Adult ADHD

A lot of people think Attention Deficit Hyperactivity Disorder or ADHD only affects kids. But doctors say adults can have it too.

Impulsive, disorganized, restless. All of us feel like that some time in our lives. But when those feelings are constant and severe, they may be symptoms of a real medical illness.

Doctors say ADHD used to be thought of primarily as a disorder of childhood. Symptoms of inattention, distraction, trouble keeping things in mind, impulse dysregulation, calling out in class, somehow are magically supposed to go away as children go through adolescence. They now know that most of the time they don't.

Studies show about four-percent of adults have ADHD, that's about eight million Americans. Most of the time, a doctor never makes the diagnosis.

Common symptoms include:

Short attention span
Disorganized
Restlessness
Depression
Low energy level

Some ADHD patients say it makes relationships very hard, it makes working very hard and it makes keeping your lifestyle and personal business difficult.

Doctors say they are more likely to be divorced or separated, under perform and have more ADHD symptoms on the job.

Talk to your doctor if you think you have ADHD.

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ADD Facts

  • Attention Deficit Disorder (ADD) and Attention Deficit Hyperactivity Disorder (ADHD) are the same thing.

Who Has ADHD?

  • ADHD usually persists throughout a person's lifetime.

  • It is NOT limited to children.

  • Approximately one-half to two-thirds of children with ADHD will continue to have significant problems with ADHD symptoms and behaviors as adults, which impacts their lives on the job, within the family, and in social relationships.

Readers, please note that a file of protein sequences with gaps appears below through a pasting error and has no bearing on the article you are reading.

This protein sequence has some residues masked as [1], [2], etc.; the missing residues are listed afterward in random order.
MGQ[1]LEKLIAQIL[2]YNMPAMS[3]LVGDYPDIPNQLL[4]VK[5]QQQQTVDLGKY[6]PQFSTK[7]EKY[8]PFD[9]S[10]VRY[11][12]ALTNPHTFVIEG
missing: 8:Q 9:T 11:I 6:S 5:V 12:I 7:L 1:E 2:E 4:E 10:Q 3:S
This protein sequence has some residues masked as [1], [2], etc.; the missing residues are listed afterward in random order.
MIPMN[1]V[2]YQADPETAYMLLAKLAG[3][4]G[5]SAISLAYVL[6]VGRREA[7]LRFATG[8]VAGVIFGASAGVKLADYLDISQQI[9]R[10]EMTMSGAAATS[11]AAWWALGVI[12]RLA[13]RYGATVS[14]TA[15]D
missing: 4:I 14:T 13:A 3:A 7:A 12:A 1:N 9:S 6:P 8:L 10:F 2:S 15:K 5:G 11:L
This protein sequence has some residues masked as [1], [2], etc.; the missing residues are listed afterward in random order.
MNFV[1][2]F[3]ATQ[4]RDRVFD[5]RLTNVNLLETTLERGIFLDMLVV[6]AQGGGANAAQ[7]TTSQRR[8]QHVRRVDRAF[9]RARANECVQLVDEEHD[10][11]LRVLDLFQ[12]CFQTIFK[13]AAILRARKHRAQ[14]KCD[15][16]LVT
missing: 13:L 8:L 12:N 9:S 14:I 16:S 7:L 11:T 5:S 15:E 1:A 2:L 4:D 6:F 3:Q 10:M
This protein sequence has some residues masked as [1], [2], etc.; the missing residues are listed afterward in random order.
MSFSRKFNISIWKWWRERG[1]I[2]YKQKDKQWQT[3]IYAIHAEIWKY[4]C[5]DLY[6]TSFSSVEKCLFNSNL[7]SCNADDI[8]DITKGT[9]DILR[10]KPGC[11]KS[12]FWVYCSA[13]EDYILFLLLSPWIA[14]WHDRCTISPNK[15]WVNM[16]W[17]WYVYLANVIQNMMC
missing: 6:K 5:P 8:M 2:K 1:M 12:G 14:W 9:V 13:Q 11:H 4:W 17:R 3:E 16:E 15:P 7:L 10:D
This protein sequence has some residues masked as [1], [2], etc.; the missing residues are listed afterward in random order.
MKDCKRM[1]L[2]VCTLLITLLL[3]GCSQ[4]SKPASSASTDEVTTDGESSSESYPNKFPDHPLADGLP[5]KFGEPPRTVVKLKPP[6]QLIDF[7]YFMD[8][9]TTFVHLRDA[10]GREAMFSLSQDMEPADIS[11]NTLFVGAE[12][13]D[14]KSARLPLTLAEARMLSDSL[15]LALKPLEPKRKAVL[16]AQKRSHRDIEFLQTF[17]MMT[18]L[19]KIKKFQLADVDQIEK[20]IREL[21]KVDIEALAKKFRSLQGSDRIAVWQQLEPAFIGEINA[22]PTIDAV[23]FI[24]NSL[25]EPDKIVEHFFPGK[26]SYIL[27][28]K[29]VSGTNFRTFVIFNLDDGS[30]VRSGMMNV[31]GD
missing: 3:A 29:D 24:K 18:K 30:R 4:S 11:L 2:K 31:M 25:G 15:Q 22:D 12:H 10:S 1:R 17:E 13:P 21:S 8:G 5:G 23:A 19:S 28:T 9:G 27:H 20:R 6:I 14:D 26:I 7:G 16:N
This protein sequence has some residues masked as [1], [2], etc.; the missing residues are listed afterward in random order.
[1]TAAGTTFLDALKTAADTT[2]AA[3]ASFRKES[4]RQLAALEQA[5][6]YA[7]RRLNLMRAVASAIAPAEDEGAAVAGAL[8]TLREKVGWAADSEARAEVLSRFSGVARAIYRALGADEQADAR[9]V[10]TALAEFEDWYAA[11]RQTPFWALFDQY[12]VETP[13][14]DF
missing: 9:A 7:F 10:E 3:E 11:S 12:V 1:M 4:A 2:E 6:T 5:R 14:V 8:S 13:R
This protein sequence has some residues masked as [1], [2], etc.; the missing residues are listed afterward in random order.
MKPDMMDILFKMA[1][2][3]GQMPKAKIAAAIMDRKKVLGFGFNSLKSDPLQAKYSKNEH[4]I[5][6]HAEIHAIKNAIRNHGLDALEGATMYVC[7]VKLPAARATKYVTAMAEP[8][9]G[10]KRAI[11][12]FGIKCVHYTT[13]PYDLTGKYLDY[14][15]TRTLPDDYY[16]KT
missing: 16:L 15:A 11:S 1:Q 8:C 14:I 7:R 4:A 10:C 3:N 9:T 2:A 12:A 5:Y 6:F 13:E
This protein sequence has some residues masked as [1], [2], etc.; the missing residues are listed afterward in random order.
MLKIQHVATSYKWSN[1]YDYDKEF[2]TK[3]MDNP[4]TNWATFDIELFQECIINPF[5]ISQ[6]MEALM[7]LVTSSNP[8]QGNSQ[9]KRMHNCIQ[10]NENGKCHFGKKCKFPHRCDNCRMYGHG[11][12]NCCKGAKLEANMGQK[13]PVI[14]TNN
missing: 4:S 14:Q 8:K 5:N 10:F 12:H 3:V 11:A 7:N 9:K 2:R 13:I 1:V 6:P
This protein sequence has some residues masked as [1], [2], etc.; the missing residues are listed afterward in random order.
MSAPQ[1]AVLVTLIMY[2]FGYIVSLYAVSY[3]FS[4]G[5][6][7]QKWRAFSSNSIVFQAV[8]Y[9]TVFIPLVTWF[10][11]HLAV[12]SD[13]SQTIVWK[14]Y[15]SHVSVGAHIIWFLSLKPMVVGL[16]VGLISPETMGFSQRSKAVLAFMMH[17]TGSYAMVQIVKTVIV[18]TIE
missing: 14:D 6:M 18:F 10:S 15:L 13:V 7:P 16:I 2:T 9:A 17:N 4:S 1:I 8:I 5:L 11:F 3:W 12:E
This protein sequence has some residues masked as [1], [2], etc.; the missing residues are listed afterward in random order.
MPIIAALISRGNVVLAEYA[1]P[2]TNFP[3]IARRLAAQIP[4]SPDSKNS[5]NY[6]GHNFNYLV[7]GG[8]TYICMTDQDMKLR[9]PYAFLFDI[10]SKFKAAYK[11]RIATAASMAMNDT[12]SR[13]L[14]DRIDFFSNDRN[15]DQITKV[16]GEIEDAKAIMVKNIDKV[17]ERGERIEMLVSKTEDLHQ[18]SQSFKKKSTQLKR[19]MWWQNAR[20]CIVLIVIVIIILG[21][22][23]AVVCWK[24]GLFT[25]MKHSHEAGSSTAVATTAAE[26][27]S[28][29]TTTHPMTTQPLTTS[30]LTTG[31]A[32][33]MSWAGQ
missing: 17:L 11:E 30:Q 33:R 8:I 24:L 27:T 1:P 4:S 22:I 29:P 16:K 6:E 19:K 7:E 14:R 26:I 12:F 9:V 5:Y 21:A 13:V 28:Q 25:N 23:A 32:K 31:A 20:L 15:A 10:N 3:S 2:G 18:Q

What is ADHD?

  • ADHD is a diagnosis applied to children and adults who consistently display certain characteristic behaviors over a period of time. The most common core features include:
    • 1. Distractibility (poor sustained attention to tasks)
    • 2. Impulsivity (impaired impulse control and delay of gratification)
    • 3. Hyperactivity (excessive activity and physical restlessness)

  • In order to meet diagnostic criteria these behaviors must be excessive, long-term, and pervasive.

  • The behaviors must appear before age 7, and continue for at least 6 months.

  • A crucial consideration is that the behaviors must create a real handicap in at least two areas of a person's life, such as school, home, work, or social settings.

Common Symptoms

  • Often fails to give close attention to details or makes careless mistakes
  • Often has difficulty sustaining attention to tasks
  • Often does not seem to listen when spoken to directly
  • Often fails to follow instructions carefully and completely
  • Losing or forgetting important things
  • Feeling restless, often fidgeting with hands or feet, or squirming
  • Often talks excessively
  • Often blurts out answers before hearing the whole question
  • Often has difficulty awaiting turn

Treatment

  • Clinical experience has shown that the most effective treatment for ADHD is a combination of medication (when necessary), therapy or counseling to learn coping skills and adaptive behaviors, and ADD coaching for adults.

  • Medication is often used to help normalize brain activity, as prescribed by a physician.

  • Behavior therapy and cognitive therapy is often helpful to modify certain behaviors and to deal with the emotional effects of ADHD.

Source: www.add.org (Attention Deficit Disorder Association Web site) contributed to this report.


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